Rob Mitchell genuinely wants the best for his constituency. As an MP for the Victorian seat of McEwan, he knows heartache better than most. He’s seen it first hand, the Black Saturday bushfires at the very core of this despair. Despite this, there is a refreshing sense of honesty and optimism in his voice.
That’s right – politicians and honesty. It’s not a new phenomenon, rather a forgotten one. He calls a spade a spade.
Mitchell supports Carlton in the AFL and he used his citizenship ceremony speech as a means of directing new Australians away from Collingwood. It’s light hearted and it’s typically Australian. When he was cautioned for being disparaging towards Collingwood supporters, he didn’t go into his shell – rather he said: ‘Stuff it, it is all part of being Australian.’
His daily routine is no different from most other MPs: filled with community meetings and visits to schools. Yet it’s not cutting ribbons that drives Mitchell, it’s an inherent desire to leave politics in a better shape than when he started as the first Labor MP for the Victorian Legislative Council seat of Central Highlands in 2002.
Now 45, Mitchell is the MP in Australia’s most marginal seat. His job is a multi-layered intertwining web of facts, figures and interests. His office receives 400-600 emails per day and many of these require a direct reply from Mitchell himself: ‘You are always dealing with people and their issues. They care about their rubbish not being collected right through to national matters. It’s my job to provide a voice for these people,’ he says.
Yet it’s the variability of each day that interests Mitchell most: ‘The one real beauty of this job is that no two days are the same. Every day something is different and you never know what is going to happen five minutes down the track.’
All the hard work does come at a cost, and Mitchell estimates that he gets on average no more than six hours sleep a night and concedes he isn’t as healthy as he should be. ‘In the morning most days I will stop and get a bit of toast and coffee on the way in. Lunchtime, it depends what is going on. A lot of the time you are out at a function and it’s pretty hard because some of the country homemade cakes are magnificent. I wake up at 6am after not going to bed until after midnight most nights. Some days I get a sleep-in until 7.20!’
It’s a frenetic lifestyle that requires a cool head.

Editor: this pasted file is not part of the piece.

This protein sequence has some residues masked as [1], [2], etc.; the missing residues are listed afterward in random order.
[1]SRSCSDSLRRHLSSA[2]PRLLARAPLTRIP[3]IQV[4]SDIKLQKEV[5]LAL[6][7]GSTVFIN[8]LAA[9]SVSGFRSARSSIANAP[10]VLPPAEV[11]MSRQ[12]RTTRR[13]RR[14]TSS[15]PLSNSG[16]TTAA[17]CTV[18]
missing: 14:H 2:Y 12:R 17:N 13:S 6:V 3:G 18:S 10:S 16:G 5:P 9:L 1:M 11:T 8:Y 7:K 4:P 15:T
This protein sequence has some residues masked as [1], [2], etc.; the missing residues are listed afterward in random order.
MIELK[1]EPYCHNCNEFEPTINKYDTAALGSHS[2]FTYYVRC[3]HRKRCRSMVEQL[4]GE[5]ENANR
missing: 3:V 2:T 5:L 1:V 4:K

He arrives at work at about 8.30am on this particular Friday. There are no schools to visit and no parliament in Canberra. His staff have ‘bunched’ various engagements together so that he can spend the day in his office. As he puts it, travel time is ‘dead time’, especially when he could be in the office making calls. Ideally his staff coordinate his schedule accordingly, but it is rarely straightforward.
Sorting through emails is necessary but tedious: ‘Some involve departmental issues, some are from other Ministers’ offices and some just require me to obtain some information for a meeting later that day. Sometimes it is someone just looking for help but isn’t sure where to go,’ says Mitchell.
Currently the Gillard government is coordinating the National Broadband Network (NBN) on a 3 year roll-out, a ‘monumental’ task according to Mitchell. The first meeting of the day is with two of his staff members, both of whom are integral to the distribution of letters and information relating to the NBN.
‘We have to work on a letter that informs my constituents about what is happening, when it is happening and what it means, for them,’ he says matter-of-factly. His measured tone indicates that this is far from glamorous politics, it’s hard work and logistically complex. Yet it must be done.
The truth is, Mitchell didn’t enter the political game to implement national policies. Rather it’s the day to day workings and dealings with individuals in the community that invigorates him: ‘We had a group of churches in a few weeks ago for example…five churches and the guys in the office had to try and organise it so that they could all come in and see me at once.’
He is also acutely aware of the need to remain in contact with people in the community: ‘We go through cost of living stuff for people. A lot of people are feeling the pinch with high petrol prices. So we do our best to explain the consequences of tax refunds and education benefits.’ His desire to help people stretches back 25 years when he worked as an RACV mechanic and spent close to two decades in the transport industry.
Mitchell has meetings nine to five on this particular Friday. He deals with interest groups asking for grants, community associations, the NBN roll-out, media enquiries and various government departments. It’s a schedule that’s thought provoking but draining. After only six hours sleep a two-minute window just past 3pm seems a great opportunity to grab a coffee. Frustratingly a departmental minister rings and he is held up. Coffee will have to wait.
At 5pm Mitchell would love to head home: ‘Friday and Sunday nights I try to keep free, that’s family time. Admittedly it’s one of the unknowns of politics that most nights of the week I am out with community groups – like the scouts. People don’t realise that I turn up at a bbq or function and have already done a day of work.’
He isn’t complaining. In fact, Mitchell ‘loves citizenship functions and community gatherings’. Long hours are just part of the job and Mitchell says he cherishes every moment as the MP for McEwan:
‘The best part of the job is helping people and changing their life for the better.’
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